A Harvard professor has identified what appears to be a scrap of fourth century Egyptian papyrus that contains the first known explicit reference to Jesus as married, a discovery that could fuel the millennia-old debate about priestly celibacy in the Catholic church.
Of course, journalistic pot-stirring aside, this discovery will actually generate no controversy and will likely go entirely unnoticed in the debate about priestly celibacy. Why? It's not because the document is already facing serious scholarly doubts about its authenticity. It's also not because even the professor in question admits that the content of the papyrus in no way constitutes evidence that Jesus was actually married. This discovery, even if it is authentic, will mean absolutely nothing to the question of clerical celibacy because it isn't news to the Catholics. They, like everyone else remotely versed in the issues, already knows that numerous late antique heterodox sects believed that Jesus was married. They, probably rightly, lump them in with the people who thought Christ was a phantom and the people who thought, as a boy, he turned clay into pigeons.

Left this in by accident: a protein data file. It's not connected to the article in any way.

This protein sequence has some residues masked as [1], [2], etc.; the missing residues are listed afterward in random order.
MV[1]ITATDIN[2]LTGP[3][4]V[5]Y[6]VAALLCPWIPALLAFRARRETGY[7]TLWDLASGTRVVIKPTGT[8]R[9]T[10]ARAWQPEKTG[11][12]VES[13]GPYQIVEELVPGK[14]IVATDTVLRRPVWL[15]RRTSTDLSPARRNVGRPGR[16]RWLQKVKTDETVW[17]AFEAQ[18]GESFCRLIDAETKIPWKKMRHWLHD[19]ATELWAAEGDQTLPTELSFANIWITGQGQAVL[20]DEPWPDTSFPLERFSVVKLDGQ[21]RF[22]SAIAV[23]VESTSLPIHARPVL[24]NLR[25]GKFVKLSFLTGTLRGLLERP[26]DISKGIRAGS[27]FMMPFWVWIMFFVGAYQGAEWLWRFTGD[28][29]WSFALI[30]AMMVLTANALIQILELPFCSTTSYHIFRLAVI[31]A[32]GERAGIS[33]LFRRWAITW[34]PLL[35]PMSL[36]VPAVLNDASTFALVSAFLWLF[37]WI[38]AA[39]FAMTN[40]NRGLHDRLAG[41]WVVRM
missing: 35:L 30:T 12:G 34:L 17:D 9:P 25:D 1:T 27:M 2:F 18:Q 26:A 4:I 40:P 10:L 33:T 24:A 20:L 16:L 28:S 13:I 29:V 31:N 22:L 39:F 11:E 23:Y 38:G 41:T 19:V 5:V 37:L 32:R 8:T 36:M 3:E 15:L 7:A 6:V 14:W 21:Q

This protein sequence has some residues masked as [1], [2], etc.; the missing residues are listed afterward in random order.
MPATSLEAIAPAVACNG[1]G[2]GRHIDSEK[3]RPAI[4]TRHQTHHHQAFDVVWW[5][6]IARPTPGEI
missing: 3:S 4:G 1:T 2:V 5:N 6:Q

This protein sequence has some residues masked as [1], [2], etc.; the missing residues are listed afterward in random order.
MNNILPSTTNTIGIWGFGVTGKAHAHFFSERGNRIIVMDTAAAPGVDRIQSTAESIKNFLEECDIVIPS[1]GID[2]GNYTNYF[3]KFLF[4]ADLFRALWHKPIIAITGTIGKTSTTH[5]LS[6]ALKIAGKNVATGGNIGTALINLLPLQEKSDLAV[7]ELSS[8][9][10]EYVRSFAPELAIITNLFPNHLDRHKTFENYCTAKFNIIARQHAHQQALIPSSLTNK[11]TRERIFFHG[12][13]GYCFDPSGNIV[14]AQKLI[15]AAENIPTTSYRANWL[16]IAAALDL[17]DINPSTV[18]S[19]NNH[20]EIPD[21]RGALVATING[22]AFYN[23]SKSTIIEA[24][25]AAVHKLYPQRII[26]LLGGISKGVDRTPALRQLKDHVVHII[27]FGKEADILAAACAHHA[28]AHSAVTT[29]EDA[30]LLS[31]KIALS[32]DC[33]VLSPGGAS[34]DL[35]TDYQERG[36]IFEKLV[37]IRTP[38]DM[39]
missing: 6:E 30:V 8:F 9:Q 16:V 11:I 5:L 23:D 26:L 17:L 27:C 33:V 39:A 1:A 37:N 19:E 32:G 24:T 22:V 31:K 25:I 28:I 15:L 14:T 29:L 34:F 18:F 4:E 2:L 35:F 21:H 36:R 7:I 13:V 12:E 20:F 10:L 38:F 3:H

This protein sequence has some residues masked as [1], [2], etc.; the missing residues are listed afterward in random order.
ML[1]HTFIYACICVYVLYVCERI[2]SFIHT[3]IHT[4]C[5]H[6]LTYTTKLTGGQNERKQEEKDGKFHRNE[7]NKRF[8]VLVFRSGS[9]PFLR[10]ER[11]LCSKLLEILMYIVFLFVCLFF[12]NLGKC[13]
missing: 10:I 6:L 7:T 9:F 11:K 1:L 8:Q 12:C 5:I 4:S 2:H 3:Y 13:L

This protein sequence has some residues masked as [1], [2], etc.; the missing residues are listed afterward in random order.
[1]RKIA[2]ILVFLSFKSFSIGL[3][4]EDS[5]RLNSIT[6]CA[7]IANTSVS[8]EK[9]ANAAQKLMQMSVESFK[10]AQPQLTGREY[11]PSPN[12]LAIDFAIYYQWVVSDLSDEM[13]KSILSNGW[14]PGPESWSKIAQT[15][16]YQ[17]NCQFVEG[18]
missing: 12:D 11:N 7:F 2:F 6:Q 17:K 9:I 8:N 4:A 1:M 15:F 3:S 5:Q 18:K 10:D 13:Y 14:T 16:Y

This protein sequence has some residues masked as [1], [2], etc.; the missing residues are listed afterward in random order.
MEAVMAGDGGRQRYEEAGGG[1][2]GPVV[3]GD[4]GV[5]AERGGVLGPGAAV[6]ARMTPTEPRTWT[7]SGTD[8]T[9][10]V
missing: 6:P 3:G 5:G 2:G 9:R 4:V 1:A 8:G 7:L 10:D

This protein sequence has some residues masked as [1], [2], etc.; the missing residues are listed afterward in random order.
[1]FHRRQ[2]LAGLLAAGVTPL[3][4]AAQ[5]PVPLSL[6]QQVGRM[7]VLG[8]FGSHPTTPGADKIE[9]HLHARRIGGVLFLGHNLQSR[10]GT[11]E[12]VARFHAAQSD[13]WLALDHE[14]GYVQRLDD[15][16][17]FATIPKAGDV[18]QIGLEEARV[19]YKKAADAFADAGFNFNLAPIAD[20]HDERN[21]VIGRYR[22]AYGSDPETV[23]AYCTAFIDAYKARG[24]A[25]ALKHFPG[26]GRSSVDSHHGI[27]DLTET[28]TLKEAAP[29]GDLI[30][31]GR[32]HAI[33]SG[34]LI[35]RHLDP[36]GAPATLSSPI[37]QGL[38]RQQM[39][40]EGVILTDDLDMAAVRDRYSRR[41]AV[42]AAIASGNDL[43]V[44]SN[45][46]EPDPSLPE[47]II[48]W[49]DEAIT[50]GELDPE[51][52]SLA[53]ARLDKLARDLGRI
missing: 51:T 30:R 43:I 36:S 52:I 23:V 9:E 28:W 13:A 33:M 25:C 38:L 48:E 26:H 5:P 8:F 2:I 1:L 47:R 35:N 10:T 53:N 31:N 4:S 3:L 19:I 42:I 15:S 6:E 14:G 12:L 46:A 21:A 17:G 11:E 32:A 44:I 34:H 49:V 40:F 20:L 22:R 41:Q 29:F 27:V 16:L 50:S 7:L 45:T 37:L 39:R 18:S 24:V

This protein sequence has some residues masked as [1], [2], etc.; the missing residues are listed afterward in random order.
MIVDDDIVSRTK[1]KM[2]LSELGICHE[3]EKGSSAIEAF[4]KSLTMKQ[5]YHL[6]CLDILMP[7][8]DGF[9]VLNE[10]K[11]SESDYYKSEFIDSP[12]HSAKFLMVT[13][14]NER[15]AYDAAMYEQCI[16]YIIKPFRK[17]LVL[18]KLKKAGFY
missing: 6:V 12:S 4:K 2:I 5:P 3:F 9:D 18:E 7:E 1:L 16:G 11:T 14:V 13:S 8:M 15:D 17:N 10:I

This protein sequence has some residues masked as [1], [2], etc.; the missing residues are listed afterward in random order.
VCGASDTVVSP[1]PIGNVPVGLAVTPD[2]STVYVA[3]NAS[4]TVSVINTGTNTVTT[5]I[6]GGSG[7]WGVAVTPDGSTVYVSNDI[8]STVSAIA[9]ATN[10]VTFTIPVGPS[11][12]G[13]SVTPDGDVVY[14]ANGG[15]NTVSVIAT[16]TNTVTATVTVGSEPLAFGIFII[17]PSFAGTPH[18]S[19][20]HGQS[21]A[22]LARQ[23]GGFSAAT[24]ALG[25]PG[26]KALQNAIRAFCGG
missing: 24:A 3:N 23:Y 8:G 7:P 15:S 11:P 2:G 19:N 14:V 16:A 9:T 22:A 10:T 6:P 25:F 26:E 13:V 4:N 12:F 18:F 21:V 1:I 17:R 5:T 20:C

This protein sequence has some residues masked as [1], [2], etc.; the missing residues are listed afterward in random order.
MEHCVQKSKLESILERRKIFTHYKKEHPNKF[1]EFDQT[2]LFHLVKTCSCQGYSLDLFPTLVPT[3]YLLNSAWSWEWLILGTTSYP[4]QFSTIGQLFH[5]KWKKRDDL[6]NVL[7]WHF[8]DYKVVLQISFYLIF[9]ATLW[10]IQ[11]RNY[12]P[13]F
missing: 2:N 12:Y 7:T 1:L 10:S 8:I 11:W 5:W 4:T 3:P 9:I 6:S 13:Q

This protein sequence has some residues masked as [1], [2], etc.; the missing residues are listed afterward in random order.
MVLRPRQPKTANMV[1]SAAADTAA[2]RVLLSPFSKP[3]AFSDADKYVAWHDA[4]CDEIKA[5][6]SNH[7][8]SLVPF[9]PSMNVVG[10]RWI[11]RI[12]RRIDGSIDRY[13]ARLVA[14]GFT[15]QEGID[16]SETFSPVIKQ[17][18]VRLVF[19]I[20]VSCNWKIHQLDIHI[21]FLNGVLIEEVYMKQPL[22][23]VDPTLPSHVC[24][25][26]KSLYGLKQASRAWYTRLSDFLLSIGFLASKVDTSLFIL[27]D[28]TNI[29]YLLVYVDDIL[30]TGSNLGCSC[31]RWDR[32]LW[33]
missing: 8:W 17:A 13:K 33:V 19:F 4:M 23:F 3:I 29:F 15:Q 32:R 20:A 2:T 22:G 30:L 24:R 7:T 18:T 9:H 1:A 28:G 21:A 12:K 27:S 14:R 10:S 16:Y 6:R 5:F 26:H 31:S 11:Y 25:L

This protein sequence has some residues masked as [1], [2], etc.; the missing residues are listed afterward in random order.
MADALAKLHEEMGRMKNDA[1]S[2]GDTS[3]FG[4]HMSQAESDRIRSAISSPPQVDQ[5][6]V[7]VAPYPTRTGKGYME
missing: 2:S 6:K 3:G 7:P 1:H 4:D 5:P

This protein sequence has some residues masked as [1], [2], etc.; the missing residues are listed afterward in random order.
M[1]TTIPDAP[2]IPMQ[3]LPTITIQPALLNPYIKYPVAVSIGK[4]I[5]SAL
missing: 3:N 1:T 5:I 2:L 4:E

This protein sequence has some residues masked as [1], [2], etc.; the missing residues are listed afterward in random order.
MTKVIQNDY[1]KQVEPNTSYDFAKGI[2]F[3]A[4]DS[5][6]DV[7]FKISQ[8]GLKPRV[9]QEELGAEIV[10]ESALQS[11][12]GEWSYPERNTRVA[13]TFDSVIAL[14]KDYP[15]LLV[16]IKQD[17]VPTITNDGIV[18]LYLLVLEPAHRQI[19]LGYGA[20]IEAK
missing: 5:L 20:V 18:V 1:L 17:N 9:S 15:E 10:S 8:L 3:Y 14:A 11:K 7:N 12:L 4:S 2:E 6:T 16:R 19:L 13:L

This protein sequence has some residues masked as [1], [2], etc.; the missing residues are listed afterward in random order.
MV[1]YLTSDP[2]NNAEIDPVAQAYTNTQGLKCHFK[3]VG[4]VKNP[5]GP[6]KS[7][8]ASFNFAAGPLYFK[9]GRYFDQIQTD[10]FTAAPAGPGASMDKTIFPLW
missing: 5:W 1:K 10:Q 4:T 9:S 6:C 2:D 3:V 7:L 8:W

If the Catholic Church can find a way to cope with the fact that Peter, ostensibly the first pope, was married, they can certainly ignore the fact that some fourth century fringe groups speculated that Jesus was too. And they will ignore it. And so should you.